How sad is it that I can't imagine this being shown on PBS today?
All joking aside, I have to say that I think this is so sweet and beautiful, with the tinkly Mr. Rogers piano music in the background. And those little wagging goat tails? "Feeding can be an wonderful way of expressing love." You said it, Mr. Rogers.
Speaking of nursing, Violet and I are doing pretty well these days. The discomfort was much more manageable this time around and I was pain-free right around 2 weeks. Violet is doing a really good job with the breastfeeding. Now at 11 weeks, she's not quite to the stage where she latches on practically without assistance but she has mastered nursing in the side-lying position (a real necessity, I think) and her increased head control just makes the whole thing easier. I have diagnosed myself with a bit of overactive letdown which is less than ideal. Some days I blame the situation on the pacifier use but it's not really possible to know; my highly unscientific anecdotal perception is that a lot of moms have more milk and faster letdown with their second baby because boobs say, "HEY! I HAVE DONE THIS BEFORE! I KNOW WHAT TO DO!" Anyway, for whatever reason, she has markedly different nursing habits than Grace-- her nursing sessions are much shorter and not as peaceful and she seldom nurses for comfort or falls asleep nursing. It's not quite the fix-it-all comfort mechanism that it was for Grace, either; Violet seems to prefer walking around in the sling when she's overwhelmed or fussy. Breastfeeding is SO much easier than it was in those first weeks but we still haven't gotten to a really easy stage. I'm hoping that we get there, and have even toyed with the idea of ditching the pacifiers in the hopes that she would nurse more frequently but more slowly and eat less during a single feeding.
It did eventually get super, super easy with Grace and that's when I really got comfortable nursing in public with her; it didn't seem as important to be at home in my specific spot on the couch with my specific pillow and all that. I do nurse Violet in public some now, of course, but I still sort of mentally try to arrange my day so it's minimized because she's not super good at it yet. At church I still go back to the "cry room" when Violet needs to eat; I have joked with Rob about going back there lest the unthinkable happen and someone catch a glimpse of my boob in the seconds between unfastening my bra and her latching on. Seriously, do those rooms seem to anybody else like they subtly reinforce the taboo of breastfeeding? On the other hand, the chairs are more comfortable and you can chat a little with other moms during the sermon... (Bad Julia!)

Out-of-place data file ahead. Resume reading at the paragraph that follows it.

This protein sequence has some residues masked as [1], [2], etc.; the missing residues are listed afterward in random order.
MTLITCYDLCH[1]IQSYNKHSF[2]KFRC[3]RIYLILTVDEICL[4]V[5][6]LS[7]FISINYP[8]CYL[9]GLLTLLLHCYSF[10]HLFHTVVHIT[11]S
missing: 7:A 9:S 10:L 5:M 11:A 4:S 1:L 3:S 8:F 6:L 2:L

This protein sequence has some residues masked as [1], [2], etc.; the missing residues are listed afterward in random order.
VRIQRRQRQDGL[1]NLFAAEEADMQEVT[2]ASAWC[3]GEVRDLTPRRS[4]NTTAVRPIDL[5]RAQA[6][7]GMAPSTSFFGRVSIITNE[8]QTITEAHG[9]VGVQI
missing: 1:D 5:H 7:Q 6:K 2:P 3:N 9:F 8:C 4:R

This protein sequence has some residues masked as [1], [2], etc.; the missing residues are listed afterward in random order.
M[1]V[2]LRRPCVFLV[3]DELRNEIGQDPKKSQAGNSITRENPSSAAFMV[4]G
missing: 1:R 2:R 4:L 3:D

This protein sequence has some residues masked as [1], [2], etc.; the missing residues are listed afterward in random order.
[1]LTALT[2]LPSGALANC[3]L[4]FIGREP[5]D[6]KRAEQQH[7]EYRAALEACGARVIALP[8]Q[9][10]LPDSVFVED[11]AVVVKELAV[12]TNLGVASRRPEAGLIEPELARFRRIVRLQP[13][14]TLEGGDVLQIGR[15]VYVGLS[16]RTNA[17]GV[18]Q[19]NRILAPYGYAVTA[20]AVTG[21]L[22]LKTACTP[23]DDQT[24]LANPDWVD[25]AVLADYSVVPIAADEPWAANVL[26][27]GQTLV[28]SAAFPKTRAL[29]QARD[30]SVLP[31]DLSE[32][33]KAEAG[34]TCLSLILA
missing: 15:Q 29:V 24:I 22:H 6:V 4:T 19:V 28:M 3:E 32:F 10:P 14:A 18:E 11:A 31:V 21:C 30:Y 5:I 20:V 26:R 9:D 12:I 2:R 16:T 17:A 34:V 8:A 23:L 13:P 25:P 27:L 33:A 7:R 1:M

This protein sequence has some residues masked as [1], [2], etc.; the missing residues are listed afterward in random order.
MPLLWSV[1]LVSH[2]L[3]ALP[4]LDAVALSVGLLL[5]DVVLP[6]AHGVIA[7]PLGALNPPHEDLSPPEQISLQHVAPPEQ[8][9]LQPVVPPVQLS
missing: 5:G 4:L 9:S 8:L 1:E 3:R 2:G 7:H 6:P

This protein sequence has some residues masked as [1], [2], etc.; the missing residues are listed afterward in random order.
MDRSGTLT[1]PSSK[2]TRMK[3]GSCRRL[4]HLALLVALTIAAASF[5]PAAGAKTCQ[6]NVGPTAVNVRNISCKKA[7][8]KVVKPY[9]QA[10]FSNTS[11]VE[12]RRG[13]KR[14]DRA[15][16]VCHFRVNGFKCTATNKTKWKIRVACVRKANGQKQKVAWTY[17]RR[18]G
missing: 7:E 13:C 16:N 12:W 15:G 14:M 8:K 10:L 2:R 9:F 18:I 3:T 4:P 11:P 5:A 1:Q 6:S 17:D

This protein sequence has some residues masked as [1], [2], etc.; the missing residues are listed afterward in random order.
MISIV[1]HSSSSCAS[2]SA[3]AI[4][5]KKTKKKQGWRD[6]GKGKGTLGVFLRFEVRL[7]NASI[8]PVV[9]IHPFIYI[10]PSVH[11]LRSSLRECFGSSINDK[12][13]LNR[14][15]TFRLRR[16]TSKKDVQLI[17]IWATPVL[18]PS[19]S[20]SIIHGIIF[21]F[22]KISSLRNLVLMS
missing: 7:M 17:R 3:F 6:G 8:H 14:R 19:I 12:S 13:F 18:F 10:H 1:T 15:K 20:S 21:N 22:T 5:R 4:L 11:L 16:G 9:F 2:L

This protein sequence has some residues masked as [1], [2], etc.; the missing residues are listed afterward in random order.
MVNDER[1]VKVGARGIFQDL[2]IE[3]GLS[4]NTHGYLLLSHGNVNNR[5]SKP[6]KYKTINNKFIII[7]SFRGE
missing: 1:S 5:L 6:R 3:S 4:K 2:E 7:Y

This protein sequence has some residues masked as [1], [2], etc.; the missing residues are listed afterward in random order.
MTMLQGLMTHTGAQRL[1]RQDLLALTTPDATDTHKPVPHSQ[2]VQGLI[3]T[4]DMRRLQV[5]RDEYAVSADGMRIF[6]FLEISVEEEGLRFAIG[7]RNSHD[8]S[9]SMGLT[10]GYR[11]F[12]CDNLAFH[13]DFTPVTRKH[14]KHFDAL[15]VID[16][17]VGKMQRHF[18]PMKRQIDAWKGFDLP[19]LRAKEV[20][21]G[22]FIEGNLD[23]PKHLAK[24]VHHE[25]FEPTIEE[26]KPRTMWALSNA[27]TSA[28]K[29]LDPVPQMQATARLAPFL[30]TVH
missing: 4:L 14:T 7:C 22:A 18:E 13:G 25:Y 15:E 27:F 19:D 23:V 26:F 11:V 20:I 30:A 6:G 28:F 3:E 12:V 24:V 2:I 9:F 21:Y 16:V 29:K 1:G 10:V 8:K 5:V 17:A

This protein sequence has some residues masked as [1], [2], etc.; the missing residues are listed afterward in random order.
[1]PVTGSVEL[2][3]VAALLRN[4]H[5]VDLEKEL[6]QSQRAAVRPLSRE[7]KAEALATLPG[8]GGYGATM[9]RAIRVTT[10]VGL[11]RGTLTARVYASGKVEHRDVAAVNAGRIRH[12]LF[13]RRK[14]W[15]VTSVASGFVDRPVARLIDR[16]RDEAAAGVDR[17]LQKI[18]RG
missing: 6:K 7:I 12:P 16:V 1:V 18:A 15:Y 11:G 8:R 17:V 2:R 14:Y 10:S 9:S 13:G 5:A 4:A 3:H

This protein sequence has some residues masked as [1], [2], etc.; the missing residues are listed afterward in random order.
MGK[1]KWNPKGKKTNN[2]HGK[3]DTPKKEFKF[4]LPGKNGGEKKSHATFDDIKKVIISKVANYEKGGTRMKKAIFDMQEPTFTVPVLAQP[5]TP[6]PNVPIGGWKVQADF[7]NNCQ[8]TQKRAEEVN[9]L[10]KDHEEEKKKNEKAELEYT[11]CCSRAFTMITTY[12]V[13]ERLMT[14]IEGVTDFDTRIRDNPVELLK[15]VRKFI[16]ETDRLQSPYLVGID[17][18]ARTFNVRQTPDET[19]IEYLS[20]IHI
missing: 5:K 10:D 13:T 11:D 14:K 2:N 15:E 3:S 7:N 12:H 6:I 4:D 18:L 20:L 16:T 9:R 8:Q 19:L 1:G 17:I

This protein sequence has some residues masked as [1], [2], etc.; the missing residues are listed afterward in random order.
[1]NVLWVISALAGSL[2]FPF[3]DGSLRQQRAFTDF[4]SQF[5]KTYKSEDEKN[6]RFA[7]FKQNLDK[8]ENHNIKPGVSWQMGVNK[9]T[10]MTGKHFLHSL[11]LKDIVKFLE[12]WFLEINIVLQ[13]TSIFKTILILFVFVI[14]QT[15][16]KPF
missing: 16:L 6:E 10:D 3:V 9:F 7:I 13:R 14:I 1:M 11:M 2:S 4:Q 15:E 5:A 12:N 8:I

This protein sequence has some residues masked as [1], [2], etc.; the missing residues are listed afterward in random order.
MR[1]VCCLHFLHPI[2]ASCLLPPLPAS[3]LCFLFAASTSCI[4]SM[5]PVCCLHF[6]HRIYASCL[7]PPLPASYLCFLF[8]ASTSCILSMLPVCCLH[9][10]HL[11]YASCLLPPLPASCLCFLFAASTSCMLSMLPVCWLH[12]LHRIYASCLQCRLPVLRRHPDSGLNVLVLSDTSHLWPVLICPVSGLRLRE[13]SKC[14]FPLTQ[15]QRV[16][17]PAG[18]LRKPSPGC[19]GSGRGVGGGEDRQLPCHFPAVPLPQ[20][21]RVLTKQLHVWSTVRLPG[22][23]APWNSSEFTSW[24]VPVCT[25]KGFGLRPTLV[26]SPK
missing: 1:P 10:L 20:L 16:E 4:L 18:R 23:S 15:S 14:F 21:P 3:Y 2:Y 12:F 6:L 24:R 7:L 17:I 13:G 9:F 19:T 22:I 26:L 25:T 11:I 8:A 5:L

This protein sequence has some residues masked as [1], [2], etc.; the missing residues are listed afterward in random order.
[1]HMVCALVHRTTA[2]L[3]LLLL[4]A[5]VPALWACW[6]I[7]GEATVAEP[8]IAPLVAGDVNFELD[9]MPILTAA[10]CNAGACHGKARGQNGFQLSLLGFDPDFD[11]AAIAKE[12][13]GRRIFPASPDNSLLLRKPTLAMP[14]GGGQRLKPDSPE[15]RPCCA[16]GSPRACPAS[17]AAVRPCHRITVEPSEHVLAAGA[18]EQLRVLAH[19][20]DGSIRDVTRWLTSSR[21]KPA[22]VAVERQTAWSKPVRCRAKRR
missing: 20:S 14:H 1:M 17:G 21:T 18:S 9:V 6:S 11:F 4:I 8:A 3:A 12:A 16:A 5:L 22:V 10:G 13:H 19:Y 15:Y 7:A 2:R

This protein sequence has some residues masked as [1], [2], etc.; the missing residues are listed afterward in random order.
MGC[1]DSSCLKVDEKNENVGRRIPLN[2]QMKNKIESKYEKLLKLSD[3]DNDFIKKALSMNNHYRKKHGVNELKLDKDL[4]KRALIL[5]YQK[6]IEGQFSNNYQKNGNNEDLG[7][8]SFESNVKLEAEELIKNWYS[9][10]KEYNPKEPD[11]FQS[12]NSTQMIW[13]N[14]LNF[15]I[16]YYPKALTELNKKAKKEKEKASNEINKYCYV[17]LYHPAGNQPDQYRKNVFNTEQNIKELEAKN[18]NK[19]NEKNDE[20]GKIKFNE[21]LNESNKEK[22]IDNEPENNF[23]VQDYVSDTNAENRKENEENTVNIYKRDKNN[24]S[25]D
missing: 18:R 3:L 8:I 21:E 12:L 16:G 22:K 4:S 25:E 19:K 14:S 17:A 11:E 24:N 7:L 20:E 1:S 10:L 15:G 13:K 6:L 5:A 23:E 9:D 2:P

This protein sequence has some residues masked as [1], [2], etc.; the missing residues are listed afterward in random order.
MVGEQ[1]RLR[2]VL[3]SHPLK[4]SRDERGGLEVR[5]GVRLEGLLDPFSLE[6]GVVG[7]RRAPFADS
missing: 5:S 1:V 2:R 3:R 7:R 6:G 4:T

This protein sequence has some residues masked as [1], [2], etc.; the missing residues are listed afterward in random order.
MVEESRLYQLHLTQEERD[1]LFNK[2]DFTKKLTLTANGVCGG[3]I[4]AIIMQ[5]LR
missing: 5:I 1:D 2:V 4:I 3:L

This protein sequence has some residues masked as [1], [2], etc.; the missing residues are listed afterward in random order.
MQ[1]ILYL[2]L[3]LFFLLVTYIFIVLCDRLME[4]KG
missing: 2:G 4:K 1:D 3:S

Another thing that I think is indicative of this taboo are those nursing covers. What is up with those? Yes, the fabrics are cute (always a good thing in my book) but they seem to be just one more thing that communicates the message that nursing is weird and needs to be hidden. I am not a fan. On the other hand, I do think that anything that helps more women breastfeed and breastfeed longer is a good thing, so if those covers do that, then maybe I am a fan at some level? I don't know... I am a very modest person with pretty high standards for how much skin I show, what my clothes communicate about who I am, etc. but I do not at all think it is immodest to feed my baby in front of other people. Everyone's favorite hippie moms over at Mothering magazine have this project where they have collected images of mothers nursing in various public settings in order to help other mothers feel comfortable nursing in public. It's a Powerpoint file, which is kind of annoying, but it's still a really lovely collection of images. Christine at welcome to my brain also has a weekly feature of breastfeeding pictures that she puts out there in the effort to normalize breastfeeding. This post particularly makes the situation clear. Our culture has somehow been trained to be uncomfortable with something that should be normal, and it has negative effects on our babies (who are breastfed at really terrible rates in the U.S.) and on mothers. I have some half-constructed theory rattling around in my head that this taboo is linked to sexual objectification of women and a failure in our society to recognize women as multi-faceted whole people. Whatever the cause, you really feel the taboo when you are in the stage of life of nursing a baby and it's just PLAIN WRONG. So here I go, doing my part to normalize breastfeeding, talking openly about it and you know, bringing Mr. Rogers into the picture.